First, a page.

Fall 2018

Disease Fighters

Professionals from Rwanda travel to the U.S. to develop leadership skills in managing outbreaks.

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The inaugural group of Tufts-UGHE One Health Fellows. Photo: Anna Miller

In May, eight young professionals from Rwanda were on campus at Cummings School for a weeklong workshop focused on the intersection of human, animal, and environmental health. Offered as part of the new Tufts-UGHE One Health Fellowship—and created in collaboration with the University of Rwanda and the University of Global Health Equity—the intensive workshop was part of a six-week program designed to help the multidisciplinary group prevent and respond to disease outbreaks in their home country.

The program was made possible through the generous support from Cummings Foundation, the charitable foundation established by Bill and Joyce Cummings. “The Cummings family has a special interest in the postgenocide recovery and rebuilding of Rwanda,” said Joyce Vyriotes, deputy director at Cummings Foundation. “We’re proud to support a project that trains Rwandan professionals in a One Health approach to tackling the challenges of infectious disease.” The fellowship culminated in a group trip to the fifth international One Health Congress in Saskatoon, Canada.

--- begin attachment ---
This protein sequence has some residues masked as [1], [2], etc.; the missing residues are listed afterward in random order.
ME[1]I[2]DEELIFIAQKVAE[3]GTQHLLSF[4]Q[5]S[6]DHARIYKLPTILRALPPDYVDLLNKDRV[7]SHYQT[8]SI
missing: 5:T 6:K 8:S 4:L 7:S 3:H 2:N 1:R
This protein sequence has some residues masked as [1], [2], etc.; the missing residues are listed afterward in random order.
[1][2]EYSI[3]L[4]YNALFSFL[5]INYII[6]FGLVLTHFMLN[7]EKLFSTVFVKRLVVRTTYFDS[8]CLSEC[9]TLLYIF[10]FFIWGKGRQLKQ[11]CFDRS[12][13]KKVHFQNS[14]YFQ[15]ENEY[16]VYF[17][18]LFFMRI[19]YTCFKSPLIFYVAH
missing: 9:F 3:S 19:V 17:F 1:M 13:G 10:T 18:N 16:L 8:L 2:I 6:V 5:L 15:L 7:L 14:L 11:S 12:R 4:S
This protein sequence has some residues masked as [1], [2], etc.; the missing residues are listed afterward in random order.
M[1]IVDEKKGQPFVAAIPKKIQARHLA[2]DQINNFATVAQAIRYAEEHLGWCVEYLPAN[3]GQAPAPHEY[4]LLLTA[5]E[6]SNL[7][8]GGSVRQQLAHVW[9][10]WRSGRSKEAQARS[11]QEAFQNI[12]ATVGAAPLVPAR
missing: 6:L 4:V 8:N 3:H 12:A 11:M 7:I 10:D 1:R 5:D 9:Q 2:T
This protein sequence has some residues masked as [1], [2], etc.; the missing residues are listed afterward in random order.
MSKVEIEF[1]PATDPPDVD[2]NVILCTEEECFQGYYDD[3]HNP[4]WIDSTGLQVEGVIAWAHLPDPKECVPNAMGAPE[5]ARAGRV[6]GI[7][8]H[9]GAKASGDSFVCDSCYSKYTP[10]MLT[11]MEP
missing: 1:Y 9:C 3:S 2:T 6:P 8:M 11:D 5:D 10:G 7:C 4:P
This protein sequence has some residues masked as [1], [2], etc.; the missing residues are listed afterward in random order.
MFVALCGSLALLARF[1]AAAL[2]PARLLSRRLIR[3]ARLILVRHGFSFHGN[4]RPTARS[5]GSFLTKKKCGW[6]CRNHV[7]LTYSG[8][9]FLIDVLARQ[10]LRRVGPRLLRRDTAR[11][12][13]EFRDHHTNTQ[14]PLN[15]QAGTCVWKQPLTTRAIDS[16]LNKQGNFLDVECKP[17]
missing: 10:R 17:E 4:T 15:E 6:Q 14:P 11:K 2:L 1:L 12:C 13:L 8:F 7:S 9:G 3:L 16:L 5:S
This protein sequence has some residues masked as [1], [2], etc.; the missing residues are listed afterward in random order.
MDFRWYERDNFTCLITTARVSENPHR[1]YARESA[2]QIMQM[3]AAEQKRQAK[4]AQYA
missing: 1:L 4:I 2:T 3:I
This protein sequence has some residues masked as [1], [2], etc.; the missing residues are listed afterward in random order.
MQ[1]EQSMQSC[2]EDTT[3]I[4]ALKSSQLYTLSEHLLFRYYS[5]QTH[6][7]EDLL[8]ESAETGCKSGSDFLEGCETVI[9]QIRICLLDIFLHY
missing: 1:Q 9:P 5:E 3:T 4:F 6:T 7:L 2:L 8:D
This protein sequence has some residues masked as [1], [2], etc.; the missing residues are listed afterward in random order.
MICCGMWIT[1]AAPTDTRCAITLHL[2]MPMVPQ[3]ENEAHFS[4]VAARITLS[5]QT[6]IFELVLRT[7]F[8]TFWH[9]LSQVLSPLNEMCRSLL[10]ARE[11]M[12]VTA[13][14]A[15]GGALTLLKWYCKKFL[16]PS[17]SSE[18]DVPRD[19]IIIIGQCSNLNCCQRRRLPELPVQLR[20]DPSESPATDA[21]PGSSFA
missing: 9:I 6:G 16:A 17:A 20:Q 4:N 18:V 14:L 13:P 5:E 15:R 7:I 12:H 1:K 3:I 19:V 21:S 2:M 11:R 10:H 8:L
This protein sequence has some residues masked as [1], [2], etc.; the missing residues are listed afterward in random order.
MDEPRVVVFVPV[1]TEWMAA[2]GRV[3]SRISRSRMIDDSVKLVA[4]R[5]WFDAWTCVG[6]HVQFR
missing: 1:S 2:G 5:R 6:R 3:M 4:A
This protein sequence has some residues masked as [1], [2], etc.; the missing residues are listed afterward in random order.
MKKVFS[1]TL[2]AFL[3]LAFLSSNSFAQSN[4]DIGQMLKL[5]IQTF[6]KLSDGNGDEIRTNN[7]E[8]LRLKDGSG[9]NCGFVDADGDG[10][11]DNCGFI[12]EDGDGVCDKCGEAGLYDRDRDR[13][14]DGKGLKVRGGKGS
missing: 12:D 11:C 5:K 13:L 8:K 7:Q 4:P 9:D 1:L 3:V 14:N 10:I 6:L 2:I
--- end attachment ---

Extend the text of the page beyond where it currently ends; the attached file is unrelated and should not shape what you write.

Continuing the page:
One day on campus, Susan Murcott, a water engineer and research scientist from MIT, led hands-on water-testing exercises. Using a simple toolkit, the Rwandan fellows could use their body heat to grow up enough bacteria in their water samples to detect E. coli and other bacteria. Fellow Mediatrice Uwanyirigira, a laboratory technician at the University of Rwanda, said the tools could lead to better water testing and public education.

Cummings School also matched each fellow with a mentor at a U.S. public-health organization for four weeks. Uwanyirigira was paired with Katey Pelican, a professor at the University of Minnesota’s veterinary school and a technical officer for USAID’s one-health workforce development project. Uwanyirigira trained on an interactive process map for coordinating effective outbreak response planning across organizational and disciplinary lines.

She also tested human samples from Uganda, one of Rwanda’s neighboring countries, for Q fever, a bacterial disease carried by sheep, goats, and cattle. “This is one of the neglected diseases in humans, and it is rarely tested for,” Uwanyirigira said. “Working on these samples created in me an awareness of how zoonotic diseases are a pronounced threat not only to animals, but also to humans.”

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